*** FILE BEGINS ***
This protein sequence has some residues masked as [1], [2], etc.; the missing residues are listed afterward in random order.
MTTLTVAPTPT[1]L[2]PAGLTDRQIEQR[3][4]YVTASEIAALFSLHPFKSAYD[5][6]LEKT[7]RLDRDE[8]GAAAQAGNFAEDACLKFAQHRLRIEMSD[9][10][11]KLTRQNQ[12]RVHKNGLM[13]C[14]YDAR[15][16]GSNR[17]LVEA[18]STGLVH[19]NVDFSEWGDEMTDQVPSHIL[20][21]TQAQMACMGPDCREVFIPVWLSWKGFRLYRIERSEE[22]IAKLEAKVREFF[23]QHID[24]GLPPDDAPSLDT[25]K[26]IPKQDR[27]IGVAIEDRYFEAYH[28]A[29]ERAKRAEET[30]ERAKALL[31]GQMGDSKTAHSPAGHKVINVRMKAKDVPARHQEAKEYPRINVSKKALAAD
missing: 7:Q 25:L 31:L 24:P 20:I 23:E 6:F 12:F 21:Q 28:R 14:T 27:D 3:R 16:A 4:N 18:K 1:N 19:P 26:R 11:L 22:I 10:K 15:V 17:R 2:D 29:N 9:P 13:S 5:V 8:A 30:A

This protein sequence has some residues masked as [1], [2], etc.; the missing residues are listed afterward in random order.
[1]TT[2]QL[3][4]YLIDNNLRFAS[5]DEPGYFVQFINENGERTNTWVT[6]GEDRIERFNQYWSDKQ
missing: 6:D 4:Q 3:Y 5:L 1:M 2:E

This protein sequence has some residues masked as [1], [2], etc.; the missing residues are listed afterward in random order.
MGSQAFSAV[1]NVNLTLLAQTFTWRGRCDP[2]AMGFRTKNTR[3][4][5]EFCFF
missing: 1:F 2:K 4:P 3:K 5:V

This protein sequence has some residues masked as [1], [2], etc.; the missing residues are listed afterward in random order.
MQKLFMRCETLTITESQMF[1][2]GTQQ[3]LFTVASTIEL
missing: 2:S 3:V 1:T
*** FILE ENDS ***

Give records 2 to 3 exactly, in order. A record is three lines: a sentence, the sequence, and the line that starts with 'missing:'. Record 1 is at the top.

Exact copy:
This protein sequence has some residues masked as [1], [2], etc.; the missing residues are listed afterward in random order.
[1]TT[2]QL[3][4]YLIDNNLRFAS[5]DEPGYFVQFINENGERTNTWVT[6]GEDRIERFNQYWSDKQ
missing: 6:D 4:Q 3:Y 5:L 1:M 2:E

This protein sequence has some residues masked as [1], [2], etc.; the missing residues are listed afterward in random order.
MGSQAFSAV[1]NVNLTLLAQTFTWRGRCDP[2]AMGFRTKNTR[3][4][5]EFCFF
missing: 1:F 2:K 4:P 3:K 5:V